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  • 1. Statistical Considerations for Immunologic Outcomes
  • 2. Design Issues
    • Early phase trial designs for vaccines / immunotherapies
    • - what are the considerations?
    • - what are the options?
  • 3.
    • Higher toxicity associated with higher efficacy.
    • Need to balance toxicity with efficacy.
    Premise in Phase I Trials
    • Shallower dose-toxicity curve
    • Non-monotonically increasing dose-efficacy curve
    • Dose selection driven by safety and biological effect
    • Proof-of-principle of biologic effect in early trials
    Dose-toxicity and efficacy curves Cytotoxic agents Dose-toxicity and efficacy curves Cytostatic/biologic agents
  • 4. Design Issues What are the options?
    • Algorithm-based designs
    • - 3+3 and other variants
    • - adapt to vaccine/immunotherapy trials
    • Model-based designs
    • - CRM and other variants
    • - application to T-cell immunotherapy
    • trial example
  • 5. Example Trial: TGF- β resistant CTLs in HD and NHL Dose levels and target toxicity Target toxicity rate: 0.20 Dose Group Dose Increase of Dosage (Modified Fibonacci) Prior Probability of Toxicity 1 Day 0 2 x 10 7 cells/m 2 D (2) 0.05 Day 14 2 x 10 7 cells/m 2 2 Day 0 6 x 10 7 cells/m 2 3xD (3.3) 0.08 Day 14 6 x 10 7 cells/m 2 3 Day 0 1.5 x 10 8 cells/m 2 7.5xD (5.0) 0.25 Day 14 1.5 x 10 8 cells/m 2
  • 6. Example CRM Simulations for Trial Average Number of Toxicity 1 1.5 2 2.5 3 Scenario 1 (0.05,0.08,0.25) Scenario 2 (0.05,0.08,0.21) Scenario 3 (0.05,0.15,0.30) Numbers 3+3 Exponential Logistic
  • 7. Example CRM Simulations for Trial Percent of Patients at Target Dose Level Target Toxicity = 0. 20 0 10 20 30 40 50 60 70 80 90 100 Scenario 1 (0.05,0.08,0.25) Scenario 2 (0.05,0.08,0.21) Scenario 3 (0.05,0.15,0.30) Percent 3+3 Exponential Logistic
  • 8. Example CRM Simulations for Trial
  • 9. Early Phase trials Design Issues
    • Do we design for toxicity and immunologic/ biological effect?
    • - what are the options?
    • (e.g. Thall/Russell, Braun, TriCRM)
    • - which immune outcome to use?
    • - how is efficacy/immune response defined?
    • mean + 3SD of reference popn (based on LDA for positive SI cut-off)
    • >2-fold increase post-immunization (minus control values) and minimum of
    • 10 Ag-specific ELISPOTS
    • mean +2SD or +3SD of baseline values below LLD
  • 10. Analysis of Immune Outcome Data
    • Examples and Methods
  • 11. Analysis of Immune Outcome Data
    • Generate summaries, graphs
    • Assess missing data points
    • Paired tests for changes (baseline, over time)
    • Immune response rates
    • Summary statistics of immune response kinetics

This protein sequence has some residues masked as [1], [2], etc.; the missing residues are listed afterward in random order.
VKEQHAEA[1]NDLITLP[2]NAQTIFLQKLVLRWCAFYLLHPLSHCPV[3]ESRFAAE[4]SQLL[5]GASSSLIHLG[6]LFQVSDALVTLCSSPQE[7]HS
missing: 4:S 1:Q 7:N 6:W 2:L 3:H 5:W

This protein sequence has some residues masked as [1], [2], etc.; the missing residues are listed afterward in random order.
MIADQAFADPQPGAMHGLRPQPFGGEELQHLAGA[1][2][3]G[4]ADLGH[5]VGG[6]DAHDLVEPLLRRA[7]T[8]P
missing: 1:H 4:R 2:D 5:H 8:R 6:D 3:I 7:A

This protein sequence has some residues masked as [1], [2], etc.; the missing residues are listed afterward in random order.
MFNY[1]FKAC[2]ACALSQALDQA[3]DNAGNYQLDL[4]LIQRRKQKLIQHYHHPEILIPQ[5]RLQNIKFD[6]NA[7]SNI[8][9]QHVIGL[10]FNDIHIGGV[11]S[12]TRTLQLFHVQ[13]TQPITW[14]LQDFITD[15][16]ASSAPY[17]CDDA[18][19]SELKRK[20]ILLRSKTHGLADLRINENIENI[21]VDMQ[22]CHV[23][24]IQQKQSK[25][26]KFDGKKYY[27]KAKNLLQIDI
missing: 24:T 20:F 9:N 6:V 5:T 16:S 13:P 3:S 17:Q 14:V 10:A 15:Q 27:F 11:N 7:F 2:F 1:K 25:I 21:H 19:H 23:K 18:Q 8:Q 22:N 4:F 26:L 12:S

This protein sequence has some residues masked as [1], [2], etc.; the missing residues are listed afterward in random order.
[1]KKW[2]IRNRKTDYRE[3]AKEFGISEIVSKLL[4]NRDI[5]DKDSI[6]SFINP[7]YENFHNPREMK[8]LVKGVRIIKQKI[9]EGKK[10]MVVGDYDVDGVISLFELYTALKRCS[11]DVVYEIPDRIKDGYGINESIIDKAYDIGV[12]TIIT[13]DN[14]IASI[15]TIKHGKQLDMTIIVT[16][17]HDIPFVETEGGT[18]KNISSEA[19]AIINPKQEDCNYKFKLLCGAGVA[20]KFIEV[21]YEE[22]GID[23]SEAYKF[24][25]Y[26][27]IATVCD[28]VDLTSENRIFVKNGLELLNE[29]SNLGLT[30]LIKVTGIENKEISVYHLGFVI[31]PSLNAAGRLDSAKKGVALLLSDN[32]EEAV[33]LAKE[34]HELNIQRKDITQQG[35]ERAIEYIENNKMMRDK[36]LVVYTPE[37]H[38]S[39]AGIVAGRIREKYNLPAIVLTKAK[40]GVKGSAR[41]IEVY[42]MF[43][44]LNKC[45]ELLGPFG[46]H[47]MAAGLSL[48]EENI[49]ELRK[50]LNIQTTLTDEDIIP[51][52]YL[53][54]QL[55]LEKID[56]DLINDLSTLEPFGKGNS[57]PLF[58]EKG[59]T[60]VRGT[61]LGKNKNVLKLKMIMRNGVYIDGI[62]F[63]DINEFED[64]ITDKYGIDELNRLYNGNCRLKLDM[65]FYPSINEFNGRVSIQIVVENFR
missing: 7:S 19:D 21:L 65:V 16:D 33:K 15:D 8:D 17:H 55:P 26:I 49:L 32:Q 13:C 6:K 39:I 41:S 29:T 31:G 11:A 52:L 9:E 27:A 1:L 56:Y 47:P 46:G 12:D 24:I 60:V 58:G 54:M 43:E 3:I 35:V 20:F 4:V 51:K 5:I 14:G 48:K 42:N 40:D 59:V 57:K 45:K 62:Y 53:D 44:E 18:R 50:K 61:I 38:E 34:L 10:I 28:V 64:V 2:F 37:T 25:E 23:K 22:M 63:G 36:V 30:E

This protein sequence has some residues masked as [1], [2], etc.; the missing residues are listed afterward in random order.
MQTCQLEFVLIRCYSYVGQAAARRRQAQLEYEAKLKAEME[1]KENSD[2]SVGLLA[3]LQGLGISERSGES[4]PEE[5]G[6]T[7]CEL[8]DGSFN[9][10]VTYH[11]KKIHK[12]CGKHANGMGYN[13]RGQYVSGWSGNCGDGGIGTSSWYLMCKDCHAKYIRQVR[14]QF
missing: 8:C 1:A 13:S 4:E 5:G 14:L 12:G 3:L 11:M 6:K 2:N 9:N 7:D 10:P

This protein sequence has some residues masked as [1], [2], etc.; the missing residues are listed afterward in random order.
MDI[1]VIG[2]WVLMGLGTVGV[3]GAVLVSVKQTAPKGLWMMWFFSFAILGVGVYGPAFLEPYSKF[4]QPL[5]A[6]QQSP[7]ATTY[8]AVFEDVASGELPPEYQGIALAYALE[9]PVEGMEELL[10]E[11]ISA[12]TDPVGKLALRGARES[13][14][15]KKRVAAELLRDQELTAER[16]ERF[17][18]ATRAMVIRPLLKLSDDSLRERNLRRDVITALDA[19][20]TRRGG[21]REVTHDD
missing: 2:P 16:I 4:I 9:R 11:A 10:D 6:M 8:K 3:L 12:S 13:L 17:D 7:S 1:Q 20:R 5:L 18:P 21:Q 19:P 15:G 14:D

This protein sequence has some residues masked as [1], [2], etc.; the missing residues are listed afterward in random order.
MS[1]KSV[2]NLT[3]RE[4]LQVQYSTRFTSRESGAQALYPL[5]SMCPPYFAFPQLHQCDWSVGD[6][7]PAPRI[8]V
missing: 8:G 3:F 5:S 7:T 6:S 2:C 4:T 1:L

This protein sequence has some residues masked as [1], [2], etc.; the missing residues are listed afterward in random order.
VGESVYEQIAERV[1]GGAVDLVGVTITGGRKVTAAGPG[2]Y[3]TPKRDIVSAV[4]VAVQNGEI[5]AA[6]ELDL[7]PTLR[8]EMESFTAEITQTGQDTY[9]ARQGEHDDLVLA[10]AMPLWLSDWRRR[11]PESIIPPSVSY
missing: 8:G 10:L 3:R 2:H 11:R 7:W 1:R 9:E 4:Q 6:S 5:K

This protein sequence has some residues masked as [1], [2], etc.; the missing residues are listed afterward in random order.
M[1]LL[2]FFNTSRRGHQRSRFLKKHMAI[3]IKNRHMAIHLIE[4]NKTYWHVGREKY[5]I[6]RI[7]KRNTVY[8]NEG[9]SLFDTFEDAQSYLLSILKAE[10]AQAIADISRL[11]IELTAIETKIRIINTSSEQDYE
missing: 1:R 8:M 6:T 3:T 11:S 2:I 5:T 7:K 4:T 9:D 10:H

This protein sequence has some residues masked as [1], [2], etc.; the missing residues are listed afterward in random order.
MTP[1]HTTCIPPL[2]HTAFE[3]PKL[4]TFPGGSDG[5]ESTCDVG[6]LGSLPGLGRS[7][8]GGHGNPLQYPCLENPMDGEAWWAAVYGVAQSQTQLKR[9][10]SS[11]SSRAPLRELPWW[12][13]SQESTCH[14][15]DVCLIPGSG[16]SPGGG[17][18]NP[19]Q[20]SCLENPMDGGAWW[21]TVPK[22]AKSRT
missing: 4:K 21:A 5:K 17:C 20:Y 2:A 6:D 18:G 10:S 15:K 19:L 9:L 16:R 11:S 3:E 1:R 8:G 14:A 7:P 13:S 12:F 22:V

• (AUC, longitudinal models)
    • Multiple immune outcome data
    • Correlations
  • 12. Design and Validation of Surrogate Biomarkers in Clinical Trials
    • • Issues
    • - embedded within clinical trials
    • - small subset of patients
    • - sample heterogeneity
    • - biomarker prevalence
    • - testing of multiple biomarkers
    • - correlation with clinical endpoint
  • 13. Design and Validation of Surrogate Biomarkers in Clinical Trials
    • • Designs
    • - parallel design by biomarker status
    • - marker by treatment interaction
    • - marker-based strategy
    • - modified marker-based strategy
    • • Sample size requirements by design
  • 14. Correlation of Immune Outcomes and Biomarkers with Clinical Outcomes
    • Examples and Analysis strategies
  • 15. References
    • Greene S, Benedetti J, Crowley J. Clinical Trials in Oncology, 2nd ed. Florida, Chapman and Hall CRC. 2003.
    • Chevret S. Statistical Methods for Dose-Finding Experiments, John-Wiley and Sons, 2006.
    • Goodman SN, Zahurak ML, Piantadosi S. Some practical improvements in the continual reassessment method for phase I studies. Stat Med. 14(11):1149-61, 1995.
    • Thall PF, Russell KE. A strategy for dose-finding and safety monitoring based on efficacy and adverse outcomes in phase I/II clinical trials. Biometrics. 54:251-264, 1998.
    • Zhang W, Sargent DJ, Mandrekar S. An adaptive dose-finding design incorporating both toxicity and efficacy. Statistics in Medicine online. Oct. 2005.
    • Diggle PJ, Liang, KY, Zeger SL. Analysis of Longitudinal Data. New York, Oxford University Press, 1994.
    • Walker EB, Disis ML. Monitoring immune responses in cancer patients receiving tumor vaccines. Intern. Rev. Immunol. 22:283-319, 2003.
    • Salazar LG, Fikes J, Southwood S, Ishiokka G, Knutson KL, Gooley TA, Shciffman K, Disis ML. Immunization of cancer patients with HER-2/neu-derived peptides demonstrating high-affinity binding to multiple class II alleles. Clin. Cancer Research. 9:5559-5565, 2003.
    • Caliguiri MA, Velardi A, Scheinberg DA, Borrello IM. Immunotherapeutic approaches for hematologic malignancies. Hematology. 337-353, 2004.
    • Eisenbeis CF, Grainger A, Fischer B, Baiocchi RA, Carrodegaus L, Roychowdhury S, Chen L, Banks AL, Davis T, Young D, Kelbick N, Sthephens J, Byrd JC, Grever MR, Caliguiri MA, Porcu P. Combination immunotherapy of B-cell non-Hodgkin’s lymphoma with rituximab and interleukin-2: A preclinical and phase I study. Clin. Cancer Research. 10:6101-611-, 2004.
    • Hoos A, Parmiano G, Hege K, Sznol M, Loibner H, Eggermont A, Urba W, Blumenstein B, Sacks N, Keilholz U, Nichol G for CVCTWG. A clinical development paradigm for cancer vaccines and related biologics. J Immunotherapy. 30(1): 1-15, 2007.
    • Sargent DJ, Conley BA, Allegra C, Collette L. Clinical trial designs for predictive marker validation in cancer treatment trials. JCO. 23(9): 2020-2027, 2005.